by Paula Schaap, Director of Communications, Episcopal Diocese of Northern California
Youth from the Episcopal Diocese of Northern California begin their journey toward reconciliation in northern California on Sunday, July 31st with the Pathways pilgrimage. The group will be on the road until August 6th, learning strategies for reconciliation, as they visit sites in our diocese where injustices have been committed in society's name.
This pilgrimage is especially timely as it occurs on the eve of the anniversary of the World War II atomic bombing of Japan's Hiroshima and Nagasaki in 1945. Earlier in the war, hundreds of thousands of American citizens of Japanese ancestry were forcibly relocated to 10 concentration camps, one of the largest was at Tule Lake, on the border between California and Oregon. Many of the families that were housed in the camps lost everything. This site is one of the stops on the pilgrimage.
Led by young people from churches in our diocese, this pilgrimage is part of a three-year commitment to learn about reconciliation in the U.S. and abroad. Last year, pilgrims from our diocese traveled to North Carolina as part of the Lift Every Voice: Freedom Ride, and were joined by youth from around the country and also Botswana and Cape Town, South Africa, where they revisited the historical truths of slavery and the Civil Rights movement. "It's more powerful to be at a place," said Kirstyn Teuscher, a college sophomore who helped organize this summer's Pathways event and attended the Lift Every Voice: Freedom Ride. To be "at the counter," where civil rights organizers held their non-violent protest in a Woolworth's in Greensboro, N.C., reinforced Teuscher's conviction that "we have to be the change in the world," she said. Teuscher teaches Sunday school at St. Barnabas Episcopal Church in Mt. Shasta.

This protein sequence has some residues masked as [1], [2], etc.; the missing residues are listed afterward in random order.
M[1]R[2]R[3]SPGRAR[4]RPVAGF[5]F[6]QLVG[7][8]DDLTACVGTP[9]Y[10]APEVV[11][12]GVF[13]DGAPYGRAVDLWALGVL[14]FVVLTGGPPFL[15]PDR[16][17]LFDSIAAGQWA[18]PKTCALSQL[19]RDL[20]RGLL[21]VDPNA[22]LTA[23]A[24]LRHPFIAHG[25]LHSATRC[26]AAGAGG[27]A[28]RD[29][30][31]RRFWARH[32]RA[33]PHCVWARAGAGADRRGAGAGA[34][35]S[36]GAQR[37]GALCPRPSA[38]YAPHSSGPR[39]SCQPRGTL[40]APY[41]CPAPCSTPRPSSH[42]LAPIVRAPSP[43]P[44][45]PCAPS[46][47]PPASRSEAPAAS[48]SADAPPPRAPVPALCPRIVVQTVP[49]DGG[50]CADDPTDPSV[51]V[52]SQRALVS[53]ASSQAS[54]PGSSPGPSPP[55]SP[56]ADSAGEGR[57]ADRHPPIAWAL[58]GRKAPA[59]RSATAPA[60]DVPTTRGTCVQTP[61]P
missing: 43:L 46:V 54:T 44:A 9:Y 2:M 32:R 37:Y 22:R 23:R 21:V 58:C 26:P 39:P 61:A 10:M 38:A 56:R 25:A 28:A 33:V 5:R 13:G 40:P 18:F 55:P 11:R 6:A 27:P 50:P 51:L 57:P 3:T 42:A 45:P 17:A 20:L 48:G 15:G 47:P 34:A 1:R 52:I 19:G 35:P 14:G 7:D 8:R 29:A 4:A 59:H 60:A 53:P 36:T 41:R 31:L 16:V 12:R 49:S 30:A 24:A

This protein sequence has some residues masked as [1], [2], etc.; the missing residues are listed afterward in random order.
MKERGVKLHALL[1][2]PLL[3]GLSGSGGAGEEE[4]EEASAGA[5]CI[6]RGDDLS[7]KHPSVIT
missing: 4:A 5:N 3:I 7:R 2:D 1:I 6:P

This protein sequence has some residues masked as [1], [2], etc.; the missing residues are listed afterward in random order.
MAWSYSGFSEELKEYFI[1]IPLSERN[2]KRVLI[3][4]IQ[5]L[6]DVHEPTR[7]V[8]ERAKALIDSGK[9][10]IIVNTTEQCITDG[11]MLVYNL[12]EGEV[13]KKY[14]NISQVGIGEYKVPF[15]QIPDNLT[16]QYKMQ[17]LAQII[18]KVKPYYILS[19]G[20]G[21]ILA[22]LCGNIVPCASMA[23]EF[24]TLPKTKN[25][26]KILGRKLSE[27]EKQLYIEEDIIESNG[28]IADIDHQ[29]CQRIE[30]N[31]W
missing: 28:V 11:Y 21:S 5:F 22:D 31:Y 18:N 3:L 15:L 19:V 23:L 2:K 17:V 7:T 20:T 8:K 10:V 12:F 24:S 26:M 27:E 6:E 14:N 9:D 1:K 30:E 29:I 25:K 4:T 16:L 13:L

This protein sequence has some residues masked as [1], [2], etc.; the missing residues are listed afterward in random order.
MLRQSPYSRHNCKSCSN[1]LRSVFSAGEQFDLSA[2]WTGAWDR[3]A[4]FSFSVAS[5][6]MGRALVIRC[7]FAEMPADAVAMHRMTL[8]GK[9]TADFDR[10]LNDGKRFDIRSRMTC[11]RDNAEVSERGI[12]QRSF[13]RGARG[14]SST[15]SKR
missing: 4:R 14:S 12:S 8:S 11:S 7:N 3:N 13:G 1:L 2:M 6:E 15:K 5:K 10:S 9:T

This summer's pilgrimage includes an educational component, where participants will be learning concrete strategies to be ministers of reconciliation, peace and healing in their own communities. "The work of racial reconciliation in our society is rooted in a deep and very old need for justice and healing," Bishop Barry Beisner shares. "The events of recent years make it even more crucial that we look together at our common history and at the ways our faith can teach us, knowing that the Holy Spirit can transform us."
A number of the youth leaders from our diocese who will be on the Pathways pilgrimages also traveled to South Africa earlier this summer with the 2016 Lift Every Voice pilgrims to witness the works of reconciliation implemented by Archbishop Desmond Tutu there. To learn more about this event, please click here.
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